Life As We Know It

Creative writing submission from the Rest Less community – submit your entry here.

Life As We Know It

 

I watched as they slaughtered another of my workmates.

By the time I had reached full maturity, I had stopped being frightened of all the senseless killings I had witnessed, realizing by then that it was par for the course in the world we live in.

It’s just lucky that our overall population-turnover is significant enough to allow us to compensate for all these frequent losses from our community.

They don’t like us – and, to my knowledge, they never have. Doesn’t matter, though; no matter how hard they try. They’ll never get us all. Because they’ll never find us all; we’ve got hiding-places everywhere, and have had for countless generations.

No reason whatsoever why we can’t continue to have these for countless generations more.

We are a stubborn race, and highly resourceful. Therefore, huge and strong though they are, the monsters will never be able to completely eradicate us.

It is ironic that, in addition to unreasonably hating us, the ogres unwittingly provide us with much of the food we love, and thrive upon – which is why we frequently visit their various structures.

I went into one yesterday… and in doing so passed by the corpse of one more community member: crushed to death in the usual manner. It is one of the ogres’ favourite methods of execution.

Sometimes we fight back though, as we have weapons of our own. It’s impossible to tell how successful these occasional retaliations are, as the monsters are so big that they don’t die as easily as the much smaller creatures we hunt.

But, as I said, try as they might, they will never get us all. Our community leader is clever; should the giants discover our current home, she will simply lead us on to another one, elsewhere, and secluded.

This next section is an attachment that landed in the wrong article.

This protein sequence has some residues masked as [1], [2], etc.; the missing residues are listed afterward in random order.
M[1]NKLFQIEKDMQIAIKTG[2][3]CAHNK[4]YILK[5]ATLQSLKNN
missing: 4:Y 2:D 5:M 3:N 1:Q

We have the utmost respect for her, and every single one of us would consider it the ultimate honour to, if need be, lay our life down for her.

My ever-keen senses didn’t take long to locate suitable sustenance, and I wasted no time in zeroing in on it. But not recklessly; besides the ogres, there were others, much smaller but just as potentially lethal, predators lurking about in semi-secluded locations which also set traps to snare the unwary. I had seen the results of these on the odd occasion… and they were truly gruesome.

Haste due to overconfidence was often the cause of such fatalities. Only the wise and cautious hunter avoids inadvertently becoming the hunted – and, ultimately, the prey.

I gathered as much of the food as I could safely carry, and made my way back to the community with my contribution. After all, we all have our part to play. It is the Law.

Despite our native caution, we all share an inherent weakness for curiosity – especially when it concerns the exploration of new territory.

Following my return from the community hub, I scuttled around for a bit, poking about here, there and everywhere in the immediate vicinity. The weather was hot and dry and the air was still, which made ambient smells thicker and more discernible than they would have been in cooler, wetter conditions, when the dampness would have created lots of other masking scents.

Now, for instance, the odour of decay hung cloaked over the other smells, creating a strange cocktail of olfactory sensations…

I headed over to where the odour was strongest, intent on investigation. Who knows, I might come across something interesting; you never knew your luck.

As I moved, I noticed, off to one side, another worker entering the room through one of the huge holes in the wall. I didn’t recognize him, so it was safe to assume that he belonged to a different community. This happened quite often, so there was no cause for alarm. We had a shared purpose, after all, so we didn’t bother each other.